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In the music spotlight: The London Howlin' Wolf Sessions (Chess/MCA)

Culture

Issue: "Memorial Day 2003," May 24, 2003

In the early 1970s, Chess Records released a series of albums matching electric-blues legends with young, white, and usually British musicians. The best title in the series, The London Howlin' Wolf Sessions (Chess/MCA), has just been reissued in a "deluxe" edition that adds three bonus tracks plus an extra disc of previously unreleased takes that are anything but sucker bait. Consistently enjoyable, only the $29.99 list price will strike Americana lovers as prohibitive.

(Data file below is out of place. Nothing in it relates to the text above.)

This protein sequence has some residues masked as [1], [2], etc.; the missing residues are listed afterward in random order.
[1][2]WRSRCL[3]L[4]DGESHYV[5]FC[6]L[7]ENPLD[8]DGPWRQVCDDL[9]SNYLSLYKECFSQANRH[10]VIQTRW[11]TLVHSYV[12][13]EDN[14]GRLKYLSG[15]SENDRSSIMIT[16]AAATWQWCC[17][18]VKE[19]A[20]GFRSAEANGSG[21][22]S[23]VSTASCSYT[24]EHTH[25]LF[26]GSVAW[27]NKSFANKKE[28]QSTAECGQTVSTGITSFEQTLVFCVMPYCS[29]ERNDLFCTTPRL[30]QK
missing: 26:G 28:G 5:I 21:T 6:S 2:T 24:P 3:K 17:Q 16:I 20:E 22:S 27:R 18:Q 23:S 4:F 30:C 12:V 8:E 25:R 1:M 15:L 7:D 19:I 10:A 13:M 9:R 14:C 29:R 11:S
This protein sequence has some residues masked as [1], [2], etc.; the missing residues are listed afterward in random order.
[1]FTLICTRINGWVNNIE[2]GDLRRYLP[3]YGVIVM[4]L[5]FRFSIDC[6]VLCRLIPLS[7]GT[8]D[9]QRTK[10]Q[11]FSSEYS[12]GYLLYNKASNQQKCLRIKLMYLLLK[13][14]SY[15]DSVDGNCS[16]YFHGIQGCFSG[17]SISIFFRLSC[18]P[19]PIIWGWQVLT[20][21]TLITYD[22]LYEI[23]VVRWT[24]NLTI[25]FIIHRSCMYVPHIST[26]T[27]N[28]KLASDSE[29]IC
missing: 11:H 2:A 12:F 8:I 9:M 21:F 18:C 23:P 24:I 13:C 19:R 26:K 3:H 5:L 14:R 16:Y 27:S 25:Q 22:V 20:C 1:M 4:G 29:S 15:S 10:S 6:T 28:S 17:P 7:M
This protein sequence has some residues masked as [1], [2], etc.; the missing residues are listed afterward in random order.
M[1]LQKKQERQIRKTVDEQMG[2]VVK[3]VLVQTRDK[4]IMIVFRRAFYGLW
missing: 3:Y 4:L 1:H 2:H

Born Chester Burnett, Howlin' Wolf was 69 when he and his all-star cast (Eric Clapton, Bill Wyman, Charlie Watts) holed up in a London studio to craft these versions of his best-known songs. That the results have remained in print for over 30 years testifies not only to their enduring freshness but also perhaps to the perennially if subconsciously edifying spectacle of top-flight rock stars (who are ego-maniacs by definition) placing their talents at the service of something or someone greater than themselves.

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